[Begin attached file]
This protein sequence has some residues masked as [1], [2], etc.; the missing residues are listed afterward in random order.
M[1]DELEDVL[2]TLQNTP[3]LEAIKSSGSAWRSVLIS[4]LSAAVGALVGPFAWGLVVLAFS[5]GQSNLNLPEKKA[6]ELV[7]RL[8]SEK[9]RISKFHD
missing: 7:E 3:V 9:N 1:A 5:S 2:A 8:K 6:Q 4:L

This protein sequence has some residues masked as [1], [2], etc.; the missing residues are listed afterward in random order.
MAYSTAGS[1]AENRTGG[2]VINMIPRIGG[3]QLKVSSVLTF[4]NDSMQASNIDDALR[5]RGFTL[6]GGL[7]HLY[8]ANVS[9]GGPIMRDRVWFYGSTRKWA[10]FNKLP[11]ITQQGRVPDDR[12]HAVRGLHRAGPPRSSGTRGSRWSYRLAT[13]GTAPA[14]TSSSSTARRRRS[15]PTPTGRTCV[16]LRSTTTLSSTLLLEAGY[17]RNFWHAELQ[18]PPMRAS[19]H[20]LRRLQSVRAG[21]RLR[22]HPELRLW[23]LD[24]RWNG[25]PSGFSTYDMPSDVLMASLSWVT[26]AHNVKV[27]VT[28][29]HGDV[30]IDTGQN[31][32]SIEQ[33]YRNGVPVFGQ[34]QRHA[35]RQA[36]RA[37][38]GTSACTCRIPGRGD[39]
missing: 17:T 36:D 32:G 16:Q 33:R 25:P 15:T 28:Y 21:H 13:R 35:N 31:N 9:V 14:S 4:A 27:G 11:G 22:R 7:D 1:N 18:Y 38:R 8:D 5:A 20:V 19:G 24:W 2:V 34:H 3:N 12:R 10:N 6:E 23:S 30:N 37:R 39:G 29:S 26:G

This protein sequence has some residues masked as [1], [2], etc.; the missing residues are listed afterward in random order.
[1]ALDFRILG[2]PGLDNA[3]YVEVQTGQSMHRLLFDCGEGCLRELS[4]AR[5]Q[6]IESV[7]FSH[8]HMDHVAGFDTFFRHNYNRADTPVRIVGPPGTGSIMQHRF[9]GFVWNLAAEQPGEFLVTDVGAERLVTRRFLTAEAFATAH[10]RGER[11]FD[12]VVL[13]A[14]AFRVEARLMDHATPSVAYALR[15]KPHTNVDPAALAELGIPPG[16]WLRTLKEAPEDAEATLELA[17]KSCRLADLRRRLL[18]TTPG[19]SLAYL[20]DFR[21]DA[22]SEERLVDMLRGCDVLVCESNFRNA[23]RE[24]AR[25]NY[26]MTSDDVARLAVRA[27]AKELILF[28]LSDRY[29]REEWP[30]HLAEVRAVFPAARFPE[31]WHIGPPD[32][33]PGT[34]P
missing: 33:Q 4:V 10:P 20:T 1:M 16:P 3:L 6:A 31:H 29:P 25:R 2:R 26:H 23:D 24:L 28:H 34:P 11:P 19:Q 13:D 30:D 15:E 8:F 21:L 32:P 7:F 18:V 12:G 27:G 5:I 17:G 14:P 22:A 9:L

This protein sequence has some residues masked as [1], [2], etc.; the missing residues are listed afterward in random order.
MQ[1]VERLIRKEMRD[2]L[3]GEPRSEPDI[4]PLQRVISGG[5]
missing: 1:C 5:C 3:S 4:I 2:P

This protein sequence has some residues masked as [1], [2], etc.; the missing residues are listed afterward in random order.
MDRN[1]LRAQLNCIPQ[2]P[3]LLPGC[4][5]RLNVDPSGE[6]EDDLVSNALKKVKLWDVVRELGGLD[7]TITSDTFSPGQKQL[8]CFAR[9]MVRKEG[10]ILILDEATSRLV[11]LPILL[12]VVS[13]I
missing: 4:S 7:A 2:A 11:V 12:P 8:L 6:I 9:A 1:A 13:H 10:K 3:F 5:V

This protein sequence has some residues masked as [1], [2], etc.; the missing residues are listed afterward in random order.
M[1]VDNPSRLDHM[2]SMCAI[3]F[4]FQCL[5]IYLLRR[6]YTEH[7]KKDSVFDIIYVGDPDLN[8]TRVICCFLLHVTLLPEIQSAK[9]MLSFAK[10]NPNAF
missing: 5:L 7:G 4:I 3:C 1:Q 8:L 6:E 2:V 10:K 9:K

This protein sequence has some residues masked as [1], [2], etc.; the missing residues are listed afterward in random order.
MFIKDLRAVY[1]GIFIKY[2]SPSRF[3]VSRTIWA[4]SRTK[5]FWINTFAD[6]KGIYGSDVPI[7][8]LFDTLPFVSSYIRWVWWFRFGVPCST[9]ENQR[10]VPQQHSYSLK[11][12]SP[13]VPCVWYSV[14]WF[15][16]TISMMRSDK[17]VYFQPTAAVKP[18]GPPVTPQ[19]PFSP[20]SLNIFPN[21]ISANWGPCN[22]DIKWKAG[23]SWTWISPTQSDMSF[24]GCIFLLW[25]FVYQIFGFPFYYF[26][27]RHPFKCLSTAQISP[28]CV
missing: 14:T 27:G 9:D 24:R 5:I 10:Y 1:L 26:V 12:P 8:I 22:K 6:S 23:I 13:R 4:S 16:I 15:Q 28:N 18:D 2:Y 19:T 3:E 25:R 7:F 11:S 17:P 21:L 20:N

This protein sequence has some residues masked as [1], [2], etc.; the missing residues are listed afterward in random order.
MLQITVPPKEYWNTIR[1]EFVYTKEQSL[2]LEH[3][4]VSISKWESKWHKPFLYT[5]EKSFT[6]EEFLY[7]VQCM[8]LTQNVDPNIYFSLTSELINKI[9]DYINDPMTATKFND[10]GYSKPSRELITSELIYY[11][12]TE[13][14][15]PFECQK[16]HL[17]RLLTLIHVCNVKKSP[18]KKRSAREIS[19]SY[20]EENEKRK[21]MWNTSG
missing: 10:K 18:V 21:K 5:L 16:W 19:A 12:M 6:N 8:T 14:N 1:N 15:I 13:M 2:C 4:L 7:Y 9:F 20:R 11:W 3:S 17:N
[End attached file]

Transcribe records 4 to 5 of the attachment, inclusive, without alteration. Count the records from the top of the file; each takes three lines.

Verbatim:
This protein sequence has some residues masked as [1], [2], etc.; the missing residues are listed afterward in random order.
MQ[1]VERLIRKEMRD[2]L[3]GEPRSEPDI[4]PLQRVISGG[5]
missing: 1:C 5:C 3:S 4:I 2:P

This protein sequence has some residues masked as [1], [2], etc.; the missing residues are listed afterward in random order.
MDRN[1]LRAQLNCIPQ[2]P[3]LLPGC[4][5]RLNVDPSGE[6]EDDLVSNALKKVKLWDVVRELGGLD[7]TITSDTFSPGQKQL[8]CFAR[9]MVRKEG[10]ILILDEATSRLV[11]LPILL[12]VVS[13]I
missing: 4:S 7:A 2:A 11:V 12:P 8:L 6:I 9:A 1:A 13:H 10:K 3:F 5:V